Another council meeting, another anti-Enbridge presentation.
The Douglas Channel Watch kept up its relentless pressure on city council over the proposed Northern Gateway project at the latter’s March 5 meeting.
This time it was Murray Minchin making the presentation and his focus was on the possibility of the pipelines being ruptured by an avalanche or rock fall.
He zeroed in on the upper Kitimat Valley, specifically the exit of the proposed tunnel through Nimbus Mountain into the Kitimat River valley as well as Holt and Hunter Creeks.
Minchin showed photos of the tunnel exit location saying the lack of mature trees suggested the area was regularly swept by avalanches.
Another photo showed “middle-aged hemlock” the tops of which had been sheared off.
On the subject of rock falls, he pointed out there was a rock bluff located 15 metres above the proposed tunnel portal and “you can clearly see the rock fall material on the forest floor.”
He also noted several more rock bluffs climbed the mountain above.
Minchin noted the proposed pipeline would make an aerial crossing of Holt Creek meaning it would be fully exposed to any rock falls and avalanches.
“Holt Creek would quickly deliver any spills into the Kitimat River,” he added.
Five kilometres downstream of where Holt Creek enters the Kitimat was the Hunter Creek Valley.
“Enbridge’s own avalanche consultant warned that massive avalanches in this valley could dam the creek,” Minchin pointed out.
The water would back up until it cut through the snow dam “unleashing a flash flood” which Minchin said could rupture the pipelines even when buried 12 feet below the creek.
He also told council that in the 1980s debris had built up under the old Hunter Creek bridge – it was subsequently washed away in a flood – diverting the creek that then tore out 500 metres of logging road.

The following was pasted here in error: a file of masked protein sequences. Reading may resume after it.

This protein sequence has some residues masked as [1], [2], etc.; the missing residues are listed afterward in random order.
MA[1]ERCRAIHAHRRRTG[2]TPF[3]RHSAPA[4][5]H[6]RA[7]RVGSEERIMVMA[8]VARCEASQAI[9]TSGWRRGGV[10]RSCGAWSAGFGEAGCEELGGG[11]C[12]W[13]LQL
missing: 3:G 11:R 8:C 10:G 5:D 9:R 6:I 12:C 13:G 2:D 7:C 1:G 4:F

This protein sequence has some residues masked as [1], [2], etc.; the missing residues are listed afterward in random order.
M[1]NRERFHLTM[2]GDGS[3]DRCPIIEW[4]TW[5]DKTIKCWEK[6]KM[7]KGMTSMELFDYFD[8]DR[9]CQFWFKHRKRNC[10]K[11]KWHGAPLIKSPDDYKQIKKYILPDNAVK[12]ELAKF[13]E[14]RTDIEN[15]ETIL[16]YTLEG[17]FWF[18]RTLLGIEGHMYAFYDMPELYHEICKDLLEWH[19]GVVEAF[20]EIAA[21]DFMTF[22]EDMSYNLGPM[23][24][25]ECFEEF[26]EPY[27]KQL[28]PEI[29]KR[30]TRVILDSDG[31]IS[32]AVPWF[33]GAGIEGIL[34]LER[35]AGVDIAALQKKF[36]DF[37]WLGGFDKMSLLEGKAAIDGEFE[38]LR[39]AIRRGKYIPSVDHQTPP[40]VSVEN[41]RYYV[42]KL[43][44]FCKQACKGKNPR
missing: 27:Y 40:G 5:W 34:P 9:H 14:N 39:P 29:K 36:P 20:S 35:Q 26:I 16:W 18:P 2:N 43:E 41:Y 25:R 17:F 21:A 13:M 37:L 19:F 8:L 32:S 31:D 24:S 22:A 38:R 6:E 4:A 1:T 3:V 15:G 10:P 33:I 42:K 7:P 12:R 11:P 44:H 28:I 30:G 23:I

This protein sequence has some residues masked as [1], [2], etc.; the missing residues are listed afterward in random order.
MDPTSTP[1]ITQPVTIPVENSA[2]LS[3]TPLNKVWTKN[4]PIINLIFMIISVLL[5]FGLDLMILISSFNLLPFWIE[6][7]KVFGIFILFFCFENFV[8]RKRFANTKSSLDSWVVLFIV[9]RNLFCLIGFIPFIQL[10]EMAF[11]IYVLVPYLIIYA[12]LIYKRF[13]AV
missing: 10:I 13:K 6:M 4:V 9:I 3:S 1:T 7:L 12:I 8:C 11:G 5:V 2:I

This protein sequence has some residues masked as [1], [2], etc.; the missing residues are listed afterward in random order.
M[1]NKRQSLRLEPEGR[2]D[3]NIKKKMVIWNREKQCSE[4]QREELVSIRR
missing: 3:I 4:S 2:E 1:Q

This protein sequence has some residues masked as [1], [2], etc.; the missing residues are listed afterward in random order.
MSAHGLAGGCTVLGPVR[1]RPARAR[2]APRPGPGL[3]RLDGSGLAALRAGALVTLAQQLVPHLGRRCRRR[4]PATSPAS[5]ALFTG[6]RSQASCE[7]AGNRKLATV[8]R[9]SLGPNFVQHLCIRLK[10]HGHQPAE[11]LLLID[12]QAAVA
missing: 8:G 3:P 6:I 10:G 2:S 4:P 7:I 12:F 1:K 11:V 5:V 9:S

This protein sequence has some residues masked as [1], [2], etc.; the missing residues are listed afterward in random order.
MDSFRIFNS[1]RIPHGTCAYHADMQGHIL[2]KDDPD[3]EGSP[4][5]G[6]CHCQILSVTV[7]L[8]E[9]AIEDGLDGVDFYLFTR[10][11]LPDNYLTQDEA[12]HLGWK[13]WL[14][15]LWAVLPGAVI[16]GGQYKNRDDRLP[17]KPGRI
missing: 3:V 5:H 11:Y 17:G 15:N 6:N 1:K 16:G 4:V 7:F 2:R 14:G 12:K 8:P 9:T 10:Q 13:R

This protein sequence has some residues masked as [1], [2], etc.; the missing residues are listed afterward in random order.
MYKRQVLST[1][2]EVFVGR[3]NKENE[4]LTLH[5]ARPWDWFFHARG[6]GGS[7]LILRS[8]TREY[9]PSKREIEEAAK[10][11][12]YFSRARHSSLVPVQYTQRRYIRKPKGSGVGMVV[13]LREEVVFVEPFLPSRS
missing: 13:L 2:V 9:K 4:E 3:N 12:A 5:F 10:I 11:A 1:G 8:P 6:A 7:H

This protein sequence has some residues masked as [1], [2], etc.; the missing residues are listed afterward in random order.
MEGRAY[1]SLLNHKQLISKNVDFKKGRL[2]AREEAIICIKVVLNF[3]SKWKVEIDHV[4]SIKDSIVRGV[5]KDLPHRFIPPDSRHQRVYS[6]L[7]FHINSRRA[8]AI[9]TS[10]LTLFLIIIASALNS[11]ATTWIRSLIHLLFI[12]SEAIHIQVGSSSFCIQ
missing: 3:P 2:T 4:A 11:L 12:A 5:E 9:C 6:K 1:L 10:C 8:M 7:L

And that Enbridge proposed its pipeline would parallel that same road.
Earlier in his presentation Minchin had noted, “Enbridge admits in their proposal to the JRP (Joint Review Panel) that two million litres (of bitumen) could spill into the upper Kitimat River.”
While the documentation said employees at the tank farm would respond to such a spill, along with local contractors, and be able to find and contain the spill in four hours, he said Enbridge had also said such a spill would reach the estuary in those same four hours.
In the event of such a spill – which he said Enbridge admits could close the sport fishery for as much as four years – Minchin asked, “Where would Kitimat get its water?”
He asked mayor and council to organise another public forum with speakers representing the Haisla, Enbridge and an environmental group.
Minchin said a number of disturbing issues had come to light since the last forum and “Kitimat deserves to have as much information as possible before deciding on this project.”
Commenting on the presentation, councillor Phil Germuth said, “Obviously any threat to our drinking water needs to be looked at very seriously.”
He also asked Minchin if he was aware of Enbridge having looked at an alternative route that would avoid the Kitimat Valley.
Minchin said he was not.
And in response to a question from councillor Rob Goffinet, Minchin said this presentation – “and more” – had been submitted to the JRP as written evidence and could be found on its website.
Although council did not commit to another forum, at its following meeting councillor Mario Feldhoff moved that Enbridge be invited to make a presentation to council addressing the issues raised by Minchin.
Noting they were important issues, Feldhoff said it would be “only appropriate” for Enbridge to be given an opportunity to – “and should” – respond to them.
He suggested the community would benefit from hearing what the company had to say.
The motion passed unanimously.